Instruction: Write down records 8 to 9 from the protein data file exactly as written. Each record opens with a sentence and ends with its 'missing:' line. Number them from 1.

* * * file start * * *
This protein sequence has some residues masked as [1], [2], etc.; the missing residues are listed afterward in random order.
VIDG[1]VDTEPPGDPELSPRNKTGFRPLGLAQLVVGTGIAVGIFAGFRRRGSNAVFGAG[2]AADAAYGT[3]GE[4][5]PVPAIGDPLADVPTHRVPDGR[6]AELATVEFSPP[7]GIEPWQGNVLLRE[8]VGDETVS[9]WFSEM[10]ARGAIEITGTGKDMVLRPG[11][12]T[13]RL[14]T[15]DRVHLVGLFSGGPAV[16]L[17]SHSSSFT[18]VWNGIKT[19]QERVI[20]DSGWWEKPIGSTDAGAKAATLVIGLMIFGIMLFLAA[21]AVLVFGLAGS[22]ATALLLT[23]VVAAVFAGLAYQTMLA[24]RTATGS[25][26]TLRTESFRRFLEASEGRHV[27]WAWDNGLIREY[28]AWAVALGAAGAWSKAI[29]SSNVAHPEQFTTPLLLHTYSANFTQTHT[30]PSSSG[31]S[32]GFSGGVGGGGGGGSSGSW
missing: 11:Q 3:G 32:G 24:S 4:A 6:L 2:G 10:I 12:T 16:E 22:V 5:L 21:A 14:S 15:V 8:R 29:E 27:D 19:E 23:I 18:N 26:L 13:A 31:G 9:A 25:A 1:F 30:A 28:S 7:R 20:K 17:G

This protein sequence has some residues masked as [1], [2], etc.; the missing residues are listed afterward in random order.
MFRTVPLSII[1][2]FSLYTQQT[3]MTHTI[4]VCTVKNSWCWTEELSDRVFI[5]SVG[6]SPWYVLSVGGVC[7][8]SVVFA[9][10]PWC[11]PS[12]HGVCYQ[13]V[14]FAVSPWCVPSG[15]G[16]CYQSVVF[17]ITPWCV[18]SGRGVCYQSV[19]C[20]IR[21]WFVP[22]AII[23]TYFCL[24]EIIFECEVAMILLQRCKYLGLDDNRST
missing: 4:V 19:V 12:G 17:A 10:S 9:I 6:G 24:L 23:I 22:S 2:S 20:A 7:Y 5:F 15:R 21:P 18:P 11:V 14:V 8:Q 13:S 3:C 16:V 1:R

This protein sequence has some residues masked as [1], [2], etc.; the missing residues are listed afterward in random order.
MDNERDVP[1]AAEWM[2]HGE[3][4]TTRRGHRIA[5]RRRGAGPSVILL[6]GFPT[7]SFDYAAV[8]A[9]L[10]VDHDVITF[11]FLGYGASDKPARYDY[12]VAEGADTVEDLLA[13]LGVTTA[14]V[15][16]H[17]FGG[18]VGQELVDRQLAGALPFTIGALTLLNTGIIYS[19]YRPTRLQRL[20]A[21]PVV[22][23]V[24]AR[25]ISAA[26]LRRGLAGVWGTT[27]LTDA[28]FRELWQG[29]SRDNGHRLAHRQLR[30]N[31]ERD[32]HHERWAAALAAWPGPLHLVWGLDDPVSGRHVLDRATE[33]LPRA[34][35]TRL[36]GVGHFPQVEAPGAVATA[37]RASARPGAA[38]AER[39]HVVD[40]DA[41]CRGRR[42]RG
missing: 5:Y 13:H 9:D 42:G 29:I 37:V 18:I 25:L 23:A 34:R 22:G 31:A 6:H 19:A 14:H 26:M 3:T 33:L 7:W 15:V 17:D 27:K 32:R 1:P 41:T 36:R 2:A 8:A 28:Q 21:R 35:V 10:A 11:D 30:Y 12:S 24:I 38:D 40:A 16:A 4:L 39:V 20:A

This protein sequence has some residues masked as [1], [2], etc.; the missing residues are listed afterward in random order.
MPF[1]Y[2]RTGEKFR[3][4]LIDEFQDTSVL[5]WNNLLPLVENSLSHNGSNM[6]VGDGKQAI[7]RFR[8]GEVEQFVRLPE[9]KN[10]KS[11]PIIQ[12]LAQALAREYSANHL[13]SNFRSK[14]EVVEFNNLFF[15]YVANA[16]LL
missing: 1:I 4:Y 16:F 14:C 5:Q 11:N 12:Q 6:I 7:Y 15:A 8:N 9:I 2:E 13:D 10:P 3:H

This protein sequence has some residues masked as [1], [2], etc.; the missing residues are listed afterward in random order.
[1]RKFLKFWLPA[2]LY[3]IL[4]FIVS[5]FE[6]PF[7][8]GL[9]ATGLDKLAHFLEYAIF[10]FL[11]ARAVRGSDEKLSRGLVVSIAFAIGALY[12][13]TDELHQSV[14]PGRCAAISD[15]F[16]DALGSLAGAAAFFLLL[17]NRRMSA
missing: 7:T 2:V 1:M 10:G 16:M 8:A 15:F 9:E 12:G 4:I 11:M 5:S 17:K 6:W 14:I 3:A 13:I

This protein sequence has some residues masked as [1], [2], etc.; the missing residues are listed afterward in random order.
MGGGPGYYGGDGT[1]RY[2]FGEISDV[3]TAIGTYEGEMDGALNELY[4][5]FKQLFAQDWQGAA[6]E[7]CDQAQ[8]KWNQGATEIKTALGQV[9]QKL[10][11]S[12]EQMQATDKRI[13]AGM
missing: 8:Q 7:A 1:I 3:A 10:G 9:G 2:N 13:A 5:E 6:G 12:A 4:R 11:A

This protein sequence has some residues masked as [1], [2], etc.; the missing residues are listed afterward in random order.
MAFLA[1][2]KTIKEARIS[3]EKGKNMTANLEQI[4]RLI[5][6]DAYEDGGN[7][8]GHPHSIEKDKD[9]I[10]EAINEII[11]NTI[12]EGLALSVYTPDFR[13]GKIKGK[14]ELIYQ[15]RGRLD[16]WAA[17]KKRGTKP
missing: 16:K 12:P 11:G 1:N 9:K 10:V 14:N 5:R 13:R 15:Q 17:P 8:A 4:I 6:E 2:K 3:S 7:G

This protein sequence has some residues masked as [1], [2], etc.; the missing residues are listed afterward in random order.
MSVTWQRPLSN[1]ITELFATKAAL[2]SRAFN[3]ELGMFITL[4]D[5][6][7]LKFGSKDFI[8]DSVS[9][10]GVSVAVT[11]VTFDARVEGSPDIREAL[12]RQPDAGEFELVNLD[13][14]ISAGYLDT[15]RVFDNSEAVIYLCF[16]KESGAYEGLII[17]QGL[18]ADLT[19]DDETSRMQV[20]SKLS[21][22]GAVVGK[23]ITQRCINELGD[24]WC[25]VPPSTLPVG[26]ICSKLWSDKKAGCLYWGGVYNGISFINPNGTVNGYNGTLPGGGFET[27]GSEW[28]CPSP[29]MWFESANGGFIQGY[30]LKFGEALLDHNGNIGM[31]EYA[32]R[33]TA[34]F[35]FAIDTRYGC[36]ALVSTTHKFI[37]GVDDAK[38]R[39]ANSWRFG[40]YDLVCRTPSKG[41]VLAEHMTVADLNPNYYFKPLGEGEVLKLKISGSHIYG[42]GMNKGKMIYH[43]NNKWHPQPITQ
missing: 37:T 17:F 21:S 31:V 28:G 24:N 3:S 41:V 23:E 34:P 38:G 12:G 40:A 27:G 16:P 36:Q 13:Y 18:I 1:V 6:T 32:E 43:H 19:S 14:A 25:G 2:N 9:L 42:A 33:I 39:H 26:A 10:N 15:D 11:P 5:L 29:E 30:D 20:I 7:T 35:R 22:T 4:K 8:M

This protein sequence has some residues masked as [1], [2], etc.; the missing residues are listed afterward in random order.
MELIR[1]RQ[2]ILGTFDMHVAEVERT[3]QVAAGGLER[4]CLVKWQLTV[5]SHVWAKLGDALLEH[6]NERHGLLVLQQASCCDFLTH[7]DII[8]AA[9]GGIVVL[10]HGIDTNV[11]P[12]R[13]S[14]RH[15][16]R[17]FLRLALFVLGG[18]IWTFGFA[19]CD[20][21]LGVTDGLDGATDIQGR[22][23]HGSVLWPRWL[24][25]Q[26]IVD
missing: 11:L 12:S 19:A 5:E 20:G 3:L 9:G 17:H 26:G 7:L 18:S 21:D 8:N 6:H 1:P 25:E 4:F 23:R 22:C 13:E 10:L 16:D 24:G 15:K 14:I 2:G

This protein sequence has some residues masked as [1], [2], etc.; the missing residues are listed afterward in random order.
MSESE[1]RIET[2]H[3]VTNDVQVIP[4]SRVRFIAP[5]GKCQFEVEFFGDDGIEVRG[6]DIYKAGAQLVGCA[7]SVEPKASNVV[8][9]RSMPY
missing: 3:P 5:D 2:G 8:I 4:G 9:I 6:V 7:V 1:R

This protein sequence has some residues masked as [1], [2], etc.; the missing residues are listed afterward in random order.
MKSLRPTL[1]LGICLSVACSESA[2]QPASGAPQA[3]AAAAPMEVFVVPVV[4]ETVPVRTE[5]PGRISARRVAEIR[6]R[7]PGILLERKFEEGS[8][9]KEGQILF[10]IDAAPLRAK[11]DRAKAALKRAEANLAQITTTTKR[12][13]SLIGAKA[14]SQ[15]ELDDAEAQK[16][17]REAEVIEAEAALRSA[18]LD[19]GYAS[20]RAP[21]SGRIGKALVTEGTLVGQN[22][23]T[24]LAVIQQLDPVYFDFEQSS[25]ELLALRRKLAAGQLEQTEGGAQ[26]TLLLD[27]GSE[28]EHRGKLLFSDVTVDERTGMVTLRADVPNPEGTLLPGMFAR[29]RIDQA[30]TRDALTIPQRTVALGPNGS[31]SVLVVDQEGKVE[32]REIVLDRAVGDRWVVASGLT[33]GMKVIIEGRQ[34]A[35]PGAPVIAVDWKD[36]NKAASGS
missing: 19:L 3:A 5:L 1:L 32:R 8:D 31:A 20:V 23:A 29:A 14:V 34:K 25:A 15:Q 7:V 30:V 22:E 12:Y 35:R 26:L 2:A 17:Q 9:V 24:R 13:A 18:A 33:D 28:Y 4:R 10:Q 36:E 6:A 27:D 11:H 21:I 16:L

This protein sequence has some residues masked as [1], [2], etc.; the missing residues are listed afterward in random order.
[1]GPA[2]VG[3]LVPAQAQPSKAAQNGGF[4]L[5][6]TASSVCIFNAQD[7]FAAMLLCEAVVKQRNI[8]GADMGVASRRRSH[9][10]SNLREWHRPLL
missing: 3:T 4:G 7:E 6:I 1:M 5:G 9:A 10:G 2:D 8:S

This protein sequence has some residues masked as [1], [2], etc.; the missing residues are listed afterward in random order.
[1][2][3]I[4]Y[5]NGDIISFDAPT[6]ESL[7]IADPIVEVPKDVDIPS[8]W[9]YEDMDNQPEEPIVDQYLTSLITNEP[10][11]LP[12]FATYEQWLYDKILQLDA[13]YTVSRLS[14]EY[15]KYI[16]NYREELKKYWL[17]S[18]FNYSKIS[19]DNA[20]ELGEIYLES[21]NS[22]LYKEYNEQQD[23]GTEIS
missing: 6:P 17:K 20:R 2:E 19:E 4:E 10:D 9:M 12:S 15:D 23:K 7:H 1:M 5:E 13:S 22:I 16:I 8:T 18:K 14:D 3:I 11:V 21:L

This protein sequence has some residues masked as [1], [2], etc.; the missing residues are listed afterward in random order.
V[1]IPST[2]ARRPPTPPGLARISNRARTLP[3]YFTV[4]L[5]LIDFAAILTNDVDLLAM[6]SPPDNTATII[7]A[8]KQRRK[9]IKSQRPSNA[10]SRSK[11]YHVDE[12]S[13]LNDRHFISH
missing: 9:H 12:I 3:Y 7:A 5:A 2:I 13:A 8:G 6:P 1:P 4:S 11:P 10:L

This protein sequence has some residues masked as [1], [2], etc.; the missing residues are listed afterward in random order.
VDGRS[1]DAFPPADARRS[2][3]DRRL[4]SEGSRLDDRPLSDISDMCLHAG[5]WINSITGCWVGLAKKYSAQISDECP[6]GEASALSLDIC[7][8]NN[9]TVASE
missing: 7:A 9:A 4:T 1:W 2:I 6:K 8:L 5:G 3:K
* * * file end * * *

This protein sequence has some residues masked as [1], [2], etc.; the missing residues are listed afterward in random order.
MSVTWQRPLSN[1]ITELFATKAAL[2]SRAFN[3]ELGMFITL[4]D[5][6][7]LKFGSKDFI[8]DSVS[9][10]GVSVAVT[11]VTFDARVEGSPDIREAL[12]RQPDAGEFELVNLD[13][14]ISAGYLDT[15]RVFDNSEAVIYLCF[16]KESGAYEGLII[17]QGL[18]ADLT[19]DDETSRMQV[20]SKLS[21][22]GAVVGK[23]ITQRCINELGD[24]WC[25]VPPSTLPVG[26]ICSKLWSDKKAGCLYWGGVYNGISFINPNGTVNGYNGTLPGGGFET[27]GSEW[28]CPSP[29]MWFESANGGFIQGY[30]LKFGEALLDHNGNIGM[31]EYA[32]R[33]TA[34]F[35]FAIDTRYGC[36]ALVSTTHKFI[37]GVDDAK[38]R[39]ANSWRFG[40]YDLVCRTPSKG[41]VLAEHMTVADLNPNYYFKPLGEGEVLKLKISGSHIYG[42]GMNKGKMIYH[43]NNKWHPQPITQ
missing: 37:T 17:F 21:S 31:V 28:G 24:N 3:S 41:V 23:E 34:P 38:G 12:G 40:A 27:G 16:P 36:Q 13:Y 18:I 1:V 6:T 32:E 43:H 19:S 14:A 25:G 2:N 9:L 42:A 33:I 39:H 26:A 10:N 15:D 11:P 5:L 29:E 30:D 20:I 7:T 35:R 22:T 4:K 8:M

This protein sequence has some residues masked as [1], [2], etc.; the missing residues are listed afterward in random order.
MELIR[1]RQ[2]ILGTFDMHVAEVERT[3]QVAAGGLER[4]CLVKWQLTV[5]SHVWAKLGDALLEH[6]NERHGLLVLQQASCCDFLTH[7]DII[8]AA[9]GGIVVL[10]HGIDTNV[11]P[12]R[13]S[14]RH[15][16]R[17]FLRLALFVLGG[18]IWTFGFA[19]CD[20][21]LGVTDGLDGATDIQGR[22][23]HGSVLWPRWL[24][25]Q[26]IVD
missing: 11:L 12:S 19:A 5:E 20:G 3:L 9:G 17:H 26:G 7:L 18:S 21:D 8:N 6:H 1:P 25:E 4:F 23:R 22:C 13:E 10:L 16:D 24:G 15:K 14:I 2:G